Dear WordPress friends,
I have exciting news: I graduated from my outpatient hospitalization program on Friday! After four weeks of intense group therapy and medication regulation for my depression and anxiety, I was released into the “real world” to soar with the skills that I have/ am gaining.
In case you hadn’t seen in my previous posts, here is a bit of background on me and my situation.
I struggle with anxiety and depression. I have been aware of this struggle for years, but it didn’t get really bad (to the point in which I was considering suicide) until last spring. I was hospitalized for a week. Following hospitalization, I continued to see a therapist and psychiatrist. Then over the summer I struggled with another intense wave of depression that forced me to cancel my dream plans. I got through both of these rough patches, but halfway through this Fall semester, I was hit really hard again with depression. I was “about to throw the towel in” and therefore was hospitalized for a week. Again. Finally, it occurred to me and my loved ones that I need more than just weekly therapy and monthly psychiatric appointments to get me out of this mental rut. So a week after being discharged from the hospital, I began going to an outpatient program for mental health.
Now that you are informed, let’s get back to the exciting point about how I just graduated from the program!
I am very proud of myself without a doubt. Retraining my brain and focusing so intensely on my mental/emotional wellbeing is not easy. I am a fighter, and a damn strong one. I have helped myself in so so many ways, and that makes me glad (but not entirely happy). It seems that graduating from a mental health program should be entirely a happy event. However, for me it is bittersweet. No, of course I do not want to stay in an intense mental health program for all of my days. But now, without it, I don’t have a giant safety bubble surrounding me, guiding me. My independence has been returned to me. I’m scared because I have to watch myself more carefully concerning my safety now. I’m scared because my responsibility for myself just shot up by about 30%. And I’m sad because I loved the community that outpatient provided. The patients I met there are some of the most pure-hearted people in the world. I’m going to miss being so honest and vulnerable with them and seeing the most private, damaged parts of them become slowly patched up and filled with warm glow.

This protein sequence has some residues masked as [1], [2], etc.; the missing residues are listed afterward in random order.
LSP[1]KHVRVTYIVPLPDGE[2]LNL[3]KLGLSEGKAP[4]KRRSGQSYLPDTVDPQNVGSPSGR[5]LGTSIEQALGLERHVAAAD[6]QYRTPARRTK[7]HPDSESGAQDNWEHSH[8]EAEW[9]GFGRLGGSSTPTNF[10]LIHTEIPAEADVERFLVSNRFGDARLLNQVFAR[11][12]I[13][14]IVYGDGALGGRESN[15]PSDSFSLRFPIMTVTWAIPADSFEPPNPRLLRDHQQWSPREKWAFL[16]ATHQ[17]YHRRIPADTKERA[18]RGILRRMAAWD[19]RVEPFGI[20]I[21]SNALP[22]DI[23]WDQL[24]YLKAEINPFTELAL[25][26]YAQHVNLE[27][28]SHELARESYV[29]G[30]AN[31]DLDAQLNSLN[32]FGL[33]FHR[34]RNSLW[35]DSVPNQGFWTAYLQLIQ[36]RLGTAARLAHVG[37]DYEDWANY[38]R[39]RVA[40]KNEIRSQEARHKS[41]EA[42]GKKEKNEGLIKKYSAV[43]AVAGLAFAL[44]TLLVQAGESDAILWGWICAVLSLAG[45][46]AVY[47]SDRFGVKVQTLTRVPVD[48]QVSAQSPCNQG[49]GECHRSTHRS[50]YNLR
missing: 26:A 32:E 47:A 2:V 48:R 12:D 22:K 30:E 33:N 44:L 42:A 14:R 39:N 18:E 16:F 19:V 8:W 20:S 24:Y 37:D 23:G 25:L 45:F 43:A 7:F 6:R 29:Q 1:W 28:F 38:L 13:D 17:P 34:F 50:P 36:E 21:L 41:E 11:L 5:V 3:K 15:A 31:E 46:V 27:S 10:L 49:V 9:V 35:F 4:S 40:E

Now that I’m out of outpatient, I’m back to sitting in coffee shops and writing my time away, avoiding a certain question of impending doom… “What next?” I’m a planner. I think in the future. This isn’t a healthy habit, but it’s what I often do. I’m on medical leave, I’m home for Thanksgiving. and all structure in my life has just fallen out. I depend so much on structure and plans and a set path for my future, that now it almost feels as if the basis and foundation for my life has fallen out too.
I’m trying not to let the “What next” question get to me. I’m trying to focus on living here, in the moment. I’m sitting in my home bedroom blogging, Thanksgiving is around the corner, my family and friends love me loads, all here in the moment.
Oh, and, just one more time: congrats to me for all of the AMAZING work I’ve been doing! This too shall pass. Woohoo!